Tuning in to worship music
The problem with worship music today is people are using secular songs with complicated melodies that cover the words. The instruments are noisy, the words are mispronounced, and the singers express an irreverent attitude.
Worship music is perhaps the greatest controversy in today’s church. However, the opinion expressed above is not modern. It was the judgment of the Council of Trent, held in the mid-1500s. Established as a response to the Protestant Reformation, the Council was convened to assess problems within the Catholic Church.
Prior to the Council, the church had allowed certain freedoms in the high Mass. In some cases the music was traditional; in others, the traditional melodies were given a greater flourish or replaced by popular, secular, tunes with Christian words.
Heeding the Council, the Catholic Church placed a number of restrictions on its music, returning it to a traditional, solemn expression. That is until Giovanni da Palestrina created the Pope Marcellus Mass, by carefully combining the traditional with a number of the prohibited expressions. The resulting worship readily received the approval of the ecclesiastical authorities, opening the door for future worship innovations.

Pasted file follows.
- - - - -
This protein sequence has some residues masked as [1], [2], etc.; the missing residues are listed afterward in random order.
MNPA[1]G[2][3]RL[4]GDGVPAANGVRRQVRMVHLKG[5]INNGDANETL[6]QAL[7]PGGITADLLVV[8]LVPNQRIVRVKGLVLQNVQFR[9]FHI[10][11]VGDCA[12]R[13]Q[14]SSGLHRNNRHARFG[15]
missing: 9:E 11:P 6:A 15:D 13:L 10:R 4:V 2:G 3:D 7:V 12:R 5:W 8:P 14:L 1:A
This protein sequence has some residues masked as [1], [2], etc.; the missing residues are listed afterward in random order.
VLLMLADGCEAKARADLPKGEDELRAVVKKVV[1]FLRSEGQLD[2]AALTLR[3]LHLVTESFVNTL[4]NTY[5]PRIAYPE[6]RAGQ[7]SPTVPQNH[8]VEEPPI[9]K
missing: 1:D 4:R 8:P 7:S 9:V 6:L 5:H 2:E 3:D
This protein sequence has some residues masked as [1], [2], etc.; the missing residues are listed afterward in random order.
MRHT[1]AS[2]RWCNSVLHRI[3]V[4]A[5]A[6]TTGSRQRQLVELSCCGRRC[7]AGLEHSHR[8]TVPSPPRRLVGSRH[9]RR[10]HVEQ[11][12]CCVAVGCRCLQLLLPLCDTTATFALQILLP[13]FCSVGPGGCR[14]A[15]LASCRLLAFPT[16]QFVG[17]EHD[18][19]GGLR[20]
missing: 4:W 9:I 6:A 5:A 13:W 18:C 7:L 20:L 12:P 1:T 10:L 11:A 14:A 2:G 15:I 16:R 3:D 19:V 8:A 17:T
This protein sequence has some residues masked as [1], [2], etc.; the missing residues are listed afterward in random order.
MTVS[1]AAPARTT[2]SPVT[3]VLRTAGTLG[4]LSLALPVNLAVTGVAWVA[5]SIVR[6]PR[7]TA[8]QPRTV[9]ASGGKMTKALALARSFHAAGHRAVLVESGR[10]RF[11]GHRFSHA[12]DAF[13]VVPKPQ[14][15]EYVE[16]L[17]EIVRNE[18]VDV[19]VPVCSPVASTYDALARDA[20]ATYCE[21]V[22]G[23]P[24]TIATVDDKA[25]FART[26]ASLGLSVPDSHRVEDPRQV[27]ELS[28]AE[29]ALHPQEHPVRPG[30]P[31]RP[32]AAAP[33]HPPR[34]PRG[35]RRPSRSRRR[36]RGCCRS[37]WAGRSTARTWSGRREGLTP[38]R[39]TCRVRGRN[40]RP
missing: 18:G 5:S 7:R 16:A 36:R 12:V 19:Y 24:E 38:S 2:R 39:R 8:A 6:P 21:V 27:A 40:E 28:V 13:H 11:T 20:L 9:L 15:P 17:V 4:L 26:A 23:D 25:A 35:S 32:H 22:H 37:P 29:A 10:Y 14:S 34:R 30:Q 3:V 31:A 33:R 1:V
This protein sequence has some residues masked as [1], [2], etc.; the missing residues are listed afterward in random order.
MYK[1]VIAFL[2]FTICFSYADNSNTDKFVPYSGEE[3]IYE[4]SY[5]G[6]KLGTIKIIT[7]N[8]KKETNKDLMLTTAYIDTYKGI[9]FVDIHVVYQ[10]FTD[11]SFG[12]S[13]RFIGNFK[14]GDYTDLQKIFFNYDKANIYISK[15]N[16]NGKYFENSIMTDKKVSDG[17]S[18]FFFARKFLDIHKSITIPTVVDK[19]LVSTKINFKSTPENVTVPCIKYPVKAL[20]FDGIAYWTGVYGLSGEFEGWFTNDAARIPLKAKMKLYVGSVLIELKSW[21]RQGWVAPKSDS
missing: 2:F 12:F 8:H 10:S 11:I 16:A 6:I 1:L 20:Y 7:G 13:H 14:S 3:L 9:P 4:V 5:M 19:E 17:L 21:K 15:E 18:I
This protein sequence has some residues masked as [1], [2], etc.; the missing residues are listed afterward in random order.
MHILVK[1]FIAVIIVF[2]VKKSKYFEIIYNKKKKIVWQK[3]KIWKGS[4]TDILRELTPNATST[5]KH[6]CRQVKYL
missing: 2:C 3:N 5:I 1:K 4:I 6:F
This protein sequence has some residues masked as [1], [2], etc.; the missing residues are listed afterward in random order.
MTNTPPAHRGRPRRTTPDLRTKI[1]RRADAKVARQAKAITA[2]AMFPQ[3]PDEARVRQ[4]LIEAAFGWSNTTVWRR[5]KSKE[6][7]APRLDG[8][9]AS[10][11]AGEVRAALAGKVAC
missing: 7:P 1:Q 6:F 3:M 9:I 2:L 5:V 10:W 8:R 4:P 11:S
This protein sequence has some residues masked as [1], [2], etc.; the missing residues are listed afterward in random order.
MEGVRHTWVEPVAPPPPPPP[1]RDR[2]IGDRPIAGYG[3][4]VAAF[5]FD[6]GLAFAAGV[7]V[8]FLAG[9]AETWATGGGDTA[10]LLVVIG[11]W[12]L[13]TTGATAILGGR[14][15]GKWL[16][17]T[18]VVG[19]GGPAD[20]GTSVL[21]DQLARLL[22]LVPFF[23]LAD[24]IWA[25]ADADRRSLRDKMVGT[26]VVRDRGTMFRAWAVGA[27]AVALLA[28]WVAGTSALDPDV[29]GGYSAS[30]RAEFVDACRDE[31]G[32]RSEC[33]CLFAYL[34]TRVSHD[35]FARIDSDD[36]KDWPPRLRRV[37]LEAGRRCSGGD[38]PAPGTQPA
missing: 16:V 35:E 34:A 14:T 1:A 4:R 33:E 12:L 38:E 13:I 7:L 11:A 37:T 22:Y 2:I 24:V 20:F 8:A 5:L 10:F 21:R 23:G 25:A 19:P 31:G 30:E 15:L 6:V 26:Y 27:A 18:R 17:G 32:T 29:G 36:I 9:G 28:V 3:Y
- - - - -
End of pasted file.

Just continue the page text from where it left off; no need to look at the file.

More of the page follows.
Worship is a personal experience that must provide avenues through which people can connect with God. Understandably, we each have our preference of what expression works best. But the polarization of inclinations does little to resolve tensions. Our solution is best found in the mindset of Palestrina, who chose to take the best of each view and unite them to God’s glory.
Pastor Mark Holmes is an ordained minister in the Wesleyan Church and has served the Darrow Road Wesleyan Church since 1997.